Walter P Moore Steps In to Repair the Historic Sea Horse Fountain

10 November 2017
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Diagnostics expert David T. Ford and his team provided invaluable resources that helped Kansas City restore their beloved landmark

The City of Fountains had sprung a leak. Meyer Circle Sea Horse Fountain, an iconic landmark in Kansas City, MO, had been leaking for years. A slow and growing nuisance, until it escalated to flood-like proportions invading the underground space below, cascading into the vault, and destroying all of the mechanics that help the fountain function in glorious beauty. 

“A lot of fountains leak but no one really knows about it,” explains Walter P Moore (WPM) Diagnostics expert David T. Ford. “It’s just that this one began leaking money.” The fountain was perpetually leaking and unable to recycle or hold water. Therefore the city was paying for more water than it should have been.

Thus they issued an RFQ (request for qualifications) which Ford and his team responded to and were chosen as a prime consultant. They partnered with additional consultants; among them: Custom Engineering and Hydro-Dramatics.

Fountain of History

A focal point of Kansas City and deeply loved by residents, the Sea Horse fountain has stood in statuesque splendor since 1925. The statuary portion of the fountain alone weighs 16,000 pounds and dates back to the 1700s where it stood for 300 years in a Venetian square according to Kansas City Parks and Recreation. 

The pool surrounding the figures is 80 feet in diameter and holds approximately 100,000 gallons of water when full. A combination of lower and upper jets make for a dazzling water display.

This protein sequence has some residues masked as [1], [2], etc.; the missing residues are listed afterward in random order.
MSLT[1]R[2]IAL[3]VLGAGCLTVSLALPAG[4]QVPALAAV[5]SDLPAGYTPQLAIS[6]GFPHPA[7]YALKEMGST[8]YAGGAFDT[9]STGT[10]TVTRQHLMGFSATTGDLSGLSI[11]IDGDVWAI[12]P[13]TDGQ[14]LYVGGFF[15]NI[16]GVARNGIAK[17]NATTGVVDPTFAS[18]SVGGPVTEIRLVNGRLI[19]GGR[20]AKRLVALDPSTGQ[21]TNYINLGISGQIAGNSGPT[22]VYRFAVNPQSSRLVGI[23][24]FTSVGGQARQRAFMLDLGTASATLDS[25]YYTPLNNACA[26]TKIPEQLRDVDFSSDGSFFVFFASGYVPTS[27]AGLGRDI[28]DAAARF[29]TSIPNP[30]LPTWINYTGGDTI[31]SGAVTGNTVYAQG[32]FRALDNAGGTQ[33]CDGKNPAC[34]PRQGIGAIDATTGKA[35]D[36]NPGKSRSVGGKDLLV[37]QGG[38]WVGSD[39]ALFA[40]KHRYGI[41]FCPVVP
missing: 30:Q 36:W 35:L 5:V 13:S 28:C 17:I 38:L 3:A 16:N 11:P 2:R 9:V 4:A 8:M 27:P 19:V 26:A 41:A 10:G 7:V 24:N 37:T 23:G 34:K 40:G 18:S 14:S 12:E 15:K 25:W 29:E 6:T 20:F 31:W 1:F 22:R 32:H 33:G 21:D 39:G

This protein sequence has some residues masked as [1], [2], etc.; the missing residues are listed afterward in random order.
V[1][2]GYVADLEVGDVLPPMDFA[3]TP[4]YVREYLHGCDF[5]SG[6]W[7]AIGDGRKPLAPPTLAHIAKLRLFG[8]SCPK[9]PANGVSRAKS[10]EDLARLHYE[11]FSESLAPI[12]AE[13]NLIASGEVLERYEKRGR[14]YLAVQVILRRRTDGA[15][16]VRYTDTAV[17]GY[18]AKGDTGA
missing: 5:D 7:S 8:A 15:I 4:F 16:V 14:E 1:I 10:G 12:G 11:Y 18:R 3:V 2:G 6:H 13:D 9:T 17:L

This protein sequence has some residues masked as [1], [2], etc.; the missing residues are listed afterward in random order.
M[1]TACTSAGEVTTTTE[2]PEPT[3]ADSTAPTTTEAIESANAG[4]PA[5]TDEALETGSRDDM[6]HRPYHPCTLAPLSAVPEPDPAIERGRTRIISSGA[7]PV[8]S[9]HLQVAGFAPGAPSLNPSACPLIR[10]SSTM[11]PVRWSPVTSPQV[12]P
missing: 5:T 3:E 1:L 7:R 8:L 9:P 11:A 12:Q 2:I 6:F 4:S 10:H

Stop the Leak

“The city really didn’t know how to stop the leak so that was priority number one,” explains Ford. “Our team provided an in-depth condition assessment for how to stop the leak, and how to prevent future leaks from occurring.” The WPM team performed a condition assessment to investigate the structural integrity of fountain’s slab, foundations, walls, sculpture supports, and limestone masonry capstone. Their investigation included concrete materials testing to determine the performance characteristics of the concrete as well as exploratory openings to further evaluate the existing conditions of the structural elements. The WPM consultant team also reviewed the MEP, lighting, and fountain instrumentation systems in significant detail.

“In addition, our assessment focused on evaluating the fountain’s waterproofing system to determine potential deficiencies contributing to the excessive leaking,” adds Ford. The sources and mechanisms attributable to the excessive water leaks within the fountain were identified and corresponding remedial recommendations provided to the owner. 

Restoring the Sea Horse

Restoration documents and repair drawings were subsequently developed, and detailed construction administration services provided to ensure proper repair implementation once the construction began. “Restoration plays a huge role in this fountain’s story. In essence, the fountain had to be rebuilt while maintaining its historic significance,” says Ford. Prior to this undertaking, the fountain basin and walls were not waterproofed. The WPM team ensured that the joints separating the slab to the walls of the fountain were now sealed, and a coating liking to that of a swimming pool was added. “The coating ensures that any penetrations are covered and greatly decreases the likelihood of future leaks,” Ford explains.

The Meyer Circle Fountain Renovation was completed and rededicated in October 2017 and is now recirculating water and providing viewing pleasure to thousands of residents. (Of course like many other fountains, it will be shut off during the winter months to prevent damage caused by freezing temperatures.) While there may be other fountains in the future in need of Ford’s heroic rescue, this Sea Horse is ready to splash away for years to come.

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